When Breese is on his game, he is a true contender as I handicap this division. But he has one glaring issue. Breese has struggled mentally and emotionally and has had more than one fight canceled because of it.
As a fight handicapper, I work to uncover fighters who are prepared to offer their absolute best on fight night. With Breese, I can never count on getting that kind of effort, which makes it dangerous to take a position on him.
Bhullar has been striving, training and grinding to make it to the UFC since he began fighting professionally in 2012. He does not have the chiseled body or the level of experience of Breese, but one thing bettors can count on with this debuting Canadian fighter is that he’s coming to make a name for himself.
If Breese is at his best, Bhullar will have a difficult time getting his hand raised. But if Breese is in any way distracted, that will leave the door open for Bhullar to win.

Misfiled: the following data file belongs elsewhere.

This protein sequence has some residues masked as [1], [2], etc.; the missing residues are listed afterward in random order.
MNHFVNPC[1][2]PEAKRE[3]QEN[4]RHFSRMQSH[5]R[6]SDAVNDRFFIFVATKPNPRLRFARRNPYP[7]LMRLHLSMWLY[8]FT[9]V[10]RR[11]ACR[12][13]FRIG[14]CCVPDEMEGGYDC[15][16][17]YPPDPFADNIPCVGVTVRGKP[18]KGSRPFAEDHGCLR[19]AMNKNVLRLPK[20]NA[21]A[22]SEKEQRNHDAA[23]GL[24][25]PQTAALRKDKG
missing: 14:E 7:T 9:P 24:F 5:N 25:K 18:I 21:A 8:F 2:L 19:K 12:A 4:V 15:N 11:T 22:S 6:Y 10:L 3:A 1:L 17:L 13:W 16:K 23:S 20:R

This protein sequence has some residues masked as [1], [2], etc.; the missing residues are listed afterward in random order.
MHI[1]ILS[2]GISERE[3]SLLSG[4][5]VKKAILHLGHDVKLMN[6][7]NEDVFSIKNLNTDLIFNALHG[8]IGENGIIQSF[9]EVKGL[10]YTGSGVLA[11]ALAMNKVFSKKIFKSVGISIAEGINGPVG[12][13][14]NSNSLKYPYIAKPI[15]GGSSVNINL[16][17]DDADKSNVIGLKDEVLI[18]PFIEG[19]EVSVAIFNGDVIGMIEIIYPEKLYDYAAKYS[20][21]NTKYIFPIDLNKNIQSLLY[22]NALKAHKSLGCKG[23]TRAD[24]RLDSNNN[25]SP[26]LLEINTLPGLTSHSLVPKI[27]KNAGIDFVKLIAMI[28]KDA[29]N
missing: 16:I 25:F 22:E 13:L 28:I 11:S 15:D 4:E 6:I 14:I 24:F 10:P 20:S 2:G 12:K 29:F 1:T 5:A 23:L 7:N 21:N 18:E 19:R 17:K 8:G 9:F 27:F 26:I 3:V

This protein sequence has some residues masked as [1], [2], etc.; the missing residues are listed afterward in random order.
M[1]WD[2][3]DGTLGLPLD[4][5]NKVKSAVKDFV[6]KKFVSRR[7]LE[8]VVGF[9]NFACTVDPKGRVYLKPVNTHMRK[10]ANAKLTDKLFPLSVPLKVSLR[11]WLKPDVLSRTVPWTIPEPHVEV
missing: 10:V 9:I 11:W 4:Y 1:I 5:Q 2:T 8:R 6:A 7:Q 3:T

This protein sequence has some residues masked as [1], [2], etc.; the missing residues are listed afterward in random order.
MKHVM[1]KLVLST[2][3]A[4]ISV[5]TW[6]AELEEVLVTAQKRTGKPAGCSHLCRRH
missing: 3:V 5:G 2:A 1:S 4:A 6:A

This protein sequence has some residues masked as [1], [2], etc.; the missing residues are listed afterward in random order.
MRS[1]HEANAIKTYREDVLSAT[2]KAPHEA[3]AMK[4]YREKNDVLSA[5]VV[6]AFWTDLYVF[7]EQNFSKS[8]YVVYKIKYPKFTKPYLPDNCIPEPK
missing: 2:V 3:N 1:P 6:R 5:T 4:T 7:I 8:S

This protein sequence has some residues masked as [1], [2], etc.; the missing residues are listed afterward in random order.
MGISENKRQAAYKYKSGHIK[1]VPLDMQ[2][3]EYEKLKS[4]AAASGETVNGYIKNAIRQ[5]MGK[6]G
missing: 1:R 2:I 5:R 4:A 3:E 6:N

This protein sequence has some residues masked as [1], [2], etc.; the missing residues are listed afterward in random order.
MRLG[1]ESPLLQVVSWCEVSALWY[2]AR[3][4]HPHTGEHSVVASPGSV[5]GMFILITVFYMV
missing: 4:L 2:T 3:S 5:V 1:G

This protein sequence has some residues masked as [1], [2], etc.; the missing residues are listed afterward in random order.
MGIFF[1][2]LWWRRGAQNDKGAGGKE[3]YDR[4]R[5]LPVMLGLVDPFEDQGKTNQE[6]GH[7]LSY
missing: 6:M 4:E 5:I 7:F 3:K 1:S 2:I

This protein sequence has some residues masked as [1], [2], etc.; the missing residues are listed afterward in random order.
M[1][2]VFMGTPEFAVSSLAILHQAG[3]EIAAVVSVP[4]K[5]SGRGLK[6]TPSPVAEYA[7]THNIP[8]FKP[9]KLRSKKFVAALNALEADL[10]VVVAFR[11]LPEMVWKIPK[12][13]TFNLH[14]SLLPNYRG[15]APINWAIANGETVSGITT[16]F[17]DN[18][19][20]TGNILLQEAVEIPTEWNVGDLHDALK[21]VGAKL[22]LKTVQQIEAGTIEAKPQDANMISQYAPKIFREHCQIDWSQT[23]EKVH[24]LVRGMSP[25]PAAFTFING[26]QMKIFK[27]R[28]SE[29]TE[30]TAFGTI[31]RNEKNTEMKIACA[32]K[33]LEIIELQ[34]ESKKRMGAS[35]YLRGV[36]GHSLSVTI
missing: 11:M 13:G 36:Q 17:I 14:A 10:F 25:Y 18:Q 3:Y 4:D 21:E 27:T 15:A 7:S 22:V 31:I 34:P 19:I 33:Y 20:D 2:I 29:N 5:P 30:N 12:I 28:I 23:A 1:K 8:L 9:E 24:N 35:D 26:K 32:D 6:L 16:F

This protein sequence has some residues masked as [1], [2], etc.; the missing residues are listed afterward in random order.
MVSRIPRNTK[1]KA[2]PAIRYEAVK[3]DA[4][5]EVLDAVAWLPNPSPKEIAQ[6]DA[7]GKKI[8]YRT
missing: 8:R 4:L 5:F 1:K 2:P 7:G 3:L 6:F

The extra week provides Bhullar with more time to prepare and Breese more time to think …
This bout opened Breese -185 before it was moved to this week. My approach is to monitor this bout as we move later into the week, but I’ll attack the Bhullar line if I see it slip down. Otherwise patience is advised until weigh-ins.
The total on this bout is Over 2.5 -140
Bhullar %plussign% 220
(or better, pending weigh-ins)
Insight the Octagon’s releases split on the women’s bantamweights last week, winning a unit on Germain de Randamie -110 (she closed -140) but dropping one unit on Irene Aldana %plussign% 105, who was soundly outclassed by Holly Holm.
Insight the Octagon profitability 2020: 32-20 %plussign% 18.0u
Thus far in 2020 favorites stand 216-109-11 64.2%
Special future wager
For UFC 254 on Oct. 24, Bovada just opened Jared Cannonier -115 vs. Robert Whittaker -115
Cannonier -115 best bet